Published - January 2005

By Dave Jakielo

The Challenge of Today's Workforce
What's Changed?

This past year I have had the opportunity to visit and speak with many business owners and managers. During the course of our discussions, I always ask the same question: "What is the biggest problem you're facing today?"

The most common answer is, "I wish I could find dedicated and motivated employees." Some even admit that dealing with employees is becoming their biggest headache. They always add, however, that it hasn't always been this way and they wonder what has changed in today's workplace.

I've been interacting with employees since the 1970s and I, too, have noticed that things have changed. I have observed that the authoritative management style has run its course. The concept of instilling fear to motivate employees has become as effective as eating soup with chopsticks.

This change in attitude of today's workforce has intrigued me for the past few years. Here are some of my observations as to why employees may act the way they do:

  • Entitlement Mentality. Generations that were born before the 1970s lived by the motto, "If I want something, I need to go out and earn it." Today, people in their late twenties and thirties seem to harbor an entitlement mentality. They feel that the world owes them. This attitude may spring from upscale baby boomer parents who denied their children little. Or perhaps decades of entitlement programs, such as social security, welfare, unemployment insurance, Medicare, etc. have changed the way people think.
  • Multiple Choices. In terms of clerical employment today, there is a plethora of choices. A few decades ago, jobs were centered in various office positions. Now, with fast food, retail, and other service establishments within walking distance of every office, employees can find new positions on their lunch hour.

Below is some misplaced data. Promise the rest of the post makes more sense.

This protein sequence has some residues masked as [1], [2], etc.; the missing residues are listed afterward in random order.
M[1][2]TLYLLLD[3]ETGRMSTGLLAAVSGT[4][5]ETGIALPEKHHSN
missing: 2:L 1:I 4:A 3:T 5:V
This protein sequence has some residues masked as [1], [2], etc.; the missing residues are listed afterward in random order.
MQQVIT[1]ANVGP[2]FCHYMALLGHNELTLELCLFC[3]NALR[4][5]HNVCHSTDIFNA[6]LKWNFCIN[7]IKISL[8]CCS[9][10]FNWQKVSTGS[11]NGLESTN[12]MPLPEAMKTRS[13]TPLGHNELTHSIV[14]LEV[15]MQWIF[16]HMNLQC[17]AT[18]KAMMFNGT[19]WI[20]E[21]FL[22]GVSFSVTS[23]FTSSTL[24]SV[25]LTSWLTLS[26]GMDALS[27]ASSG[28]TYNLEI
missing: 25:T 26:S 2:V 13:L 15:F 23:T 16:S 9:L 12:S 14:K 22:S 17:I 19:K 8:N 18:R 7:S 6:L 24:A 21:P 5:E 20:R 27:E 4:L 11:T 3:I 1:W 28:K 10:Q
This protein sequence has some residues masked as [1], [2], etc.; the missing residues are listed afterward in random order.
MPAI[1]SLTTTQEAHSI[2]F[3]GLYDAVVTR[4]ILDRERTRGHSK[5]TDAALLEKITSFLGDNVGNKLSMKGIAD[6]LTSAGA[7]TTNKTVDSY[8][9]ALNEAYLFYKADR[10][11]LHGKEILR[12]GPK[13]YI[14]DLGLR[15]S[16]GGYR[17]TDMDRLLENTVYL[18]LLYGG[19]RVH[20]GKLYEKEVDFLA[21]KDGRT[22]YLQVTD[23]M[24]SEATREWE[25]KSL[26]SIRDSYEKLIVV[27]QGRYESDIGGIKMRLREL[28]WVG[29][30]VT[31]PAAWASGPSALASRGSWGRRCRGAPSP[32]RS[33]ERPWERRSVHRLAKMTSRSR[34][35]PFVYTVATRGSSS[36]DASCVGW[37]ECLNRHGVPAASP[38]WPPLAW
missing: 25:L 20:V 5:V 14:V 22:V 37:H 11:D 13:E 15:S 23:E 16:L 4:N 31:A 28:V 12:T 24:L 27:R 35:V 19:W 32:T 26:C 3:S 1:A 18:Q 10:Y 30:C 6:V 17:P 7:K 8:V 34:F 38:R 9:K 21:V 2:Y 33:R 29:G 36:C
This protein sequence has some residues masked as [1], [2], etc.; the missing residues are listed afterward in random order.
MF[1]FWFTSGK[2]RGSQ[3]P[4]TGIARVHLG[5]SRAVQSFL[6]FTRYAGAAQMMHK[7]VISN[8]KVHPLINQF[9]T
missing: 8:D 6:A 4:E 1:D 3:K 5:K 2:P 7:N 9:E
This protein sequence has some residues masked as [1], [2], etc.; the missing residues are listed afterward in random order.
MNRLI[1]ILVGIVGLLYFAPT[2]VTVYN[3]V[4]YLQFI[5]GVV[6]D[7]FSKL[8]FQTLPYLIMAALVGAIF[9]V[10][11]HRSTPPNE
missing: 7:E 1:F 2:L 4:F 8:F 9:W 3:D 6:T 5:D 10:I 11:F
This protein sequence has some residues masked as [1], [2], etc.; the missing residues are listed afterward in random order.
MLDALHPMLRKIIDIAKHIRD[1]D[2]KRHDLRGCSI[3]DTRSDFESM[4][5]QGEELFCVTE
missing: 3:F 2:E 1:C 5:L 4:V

• Lack of Employer Loyalty. The current climate of mergers, acquisitions, outsourcing, etc., keeps everyone on edge. Many employees arrive at work everyday wondering if it will be their last day. Everyone knows someone with a shocking tale of an out-of-the-blue loss of job, pension, or healthcare benefits after many years of dedicated service.
  • Lack of Accountability. We have left the era of personal responsibility. Now when something goes wrong, it's always someone else's fault. Remember the jury who awarded a McDonald's customer almost $500,000 dollars for a spilled cup of coffee? In our schools these days, poor student performance is never the student or parent's fault. The students' lack of accomplishment must be the teacher's fault.
  • Work isn't a Choice. The ever growing number of single parents in the workforce and people's desires to live above their means has created a work force with a survival instinct versus a career mentality. One question I like to ask employees is, "Why are you working in the position your have chosen?" More than half respond that they are working because they have to, not because they want to. When working is a matter of necessity rather than choice, an employee may have a different attitude towards his or her position.

Given the above challenges, it's not impossible to have a dedicated and motivated workforce. But you are in the driver's seat; you must invest the time and energy to ensure you have an environment that will bring out the best in your team. How do you do that? One way is to increase your leadership knowledge. I'd like to recommend two books that you'll find extremely helpful when it comes to enhancing your skills.

The first is The Leadership Challenge by Kouzes and Posner. The premise of the book revolves around how to get extraordinary things done in organizations. While it is true that management isn't a science, Kouzes' and Posner's insights remove a lot of the "guess work" that is the predominant style of many of today's managers.

The second book, which I make mandatory reading for anyone on my leadership team and which should be on every leader's bookshelf, is The One Minute Manager by Ken Blanchard, Ph.D. and Spencer Johnson, M.D. This book outlines the three secrets that every effective leader must know. It's worth a reread every quarter.

Even though the workplace is full of challenges we always need to keep in mind the fact that we need our employees much more than they need us. Creating the kind of work environment that keeps employees energized, productive, and loyal should be at the top of every manager's list. I wish for you a very successful leadership career.

Dave Jakielo, Seminars and Consulting, 86 Hall Avenue, Pittsburgh, PA 15205. Phone and Fax numbers are 412-921-0976. Email Website -

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